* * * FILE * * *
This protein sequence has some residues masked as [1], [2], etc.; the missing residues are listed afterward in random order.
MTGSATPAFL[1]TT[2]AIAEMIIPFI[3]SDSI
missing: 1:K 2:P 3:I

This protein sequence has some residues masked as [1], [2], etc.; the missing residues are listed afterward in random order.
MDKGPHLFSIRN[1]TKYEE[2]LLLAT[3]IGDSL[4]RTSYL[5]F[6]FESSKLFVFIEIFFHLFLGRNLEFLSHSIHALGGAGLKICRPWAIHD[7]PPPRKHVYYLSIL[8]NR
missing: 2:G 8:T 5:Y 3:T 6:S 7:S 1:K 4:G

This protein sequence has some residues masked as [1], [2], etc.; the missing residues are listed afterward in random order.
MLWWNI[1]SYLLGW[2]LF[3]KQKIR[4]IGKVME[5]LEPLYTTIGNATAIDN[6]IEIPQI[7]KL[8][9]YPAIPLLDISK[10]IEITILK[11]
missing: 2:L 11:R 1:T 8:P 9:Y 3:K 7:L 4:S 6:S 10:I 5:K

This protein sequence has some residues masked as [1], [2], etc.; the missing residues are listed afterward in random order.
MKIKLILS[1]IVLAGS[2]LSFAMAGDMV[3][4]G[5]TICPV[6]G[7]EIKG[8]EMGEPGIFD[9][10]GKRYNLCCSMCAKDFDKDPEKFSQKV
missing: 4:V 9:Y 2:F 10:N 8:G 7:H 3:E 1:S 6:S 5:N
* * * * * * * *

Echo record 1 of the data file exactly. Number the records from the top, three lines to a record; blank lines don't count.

This protein sequence has some residues masked as [1], [2], etc.; the missing residues are listed afterward in random order.
MTGSATPAFL[1]TT[2]AIAEMIIPFI[3]SDSI
missing: 1:K 2:P 3:I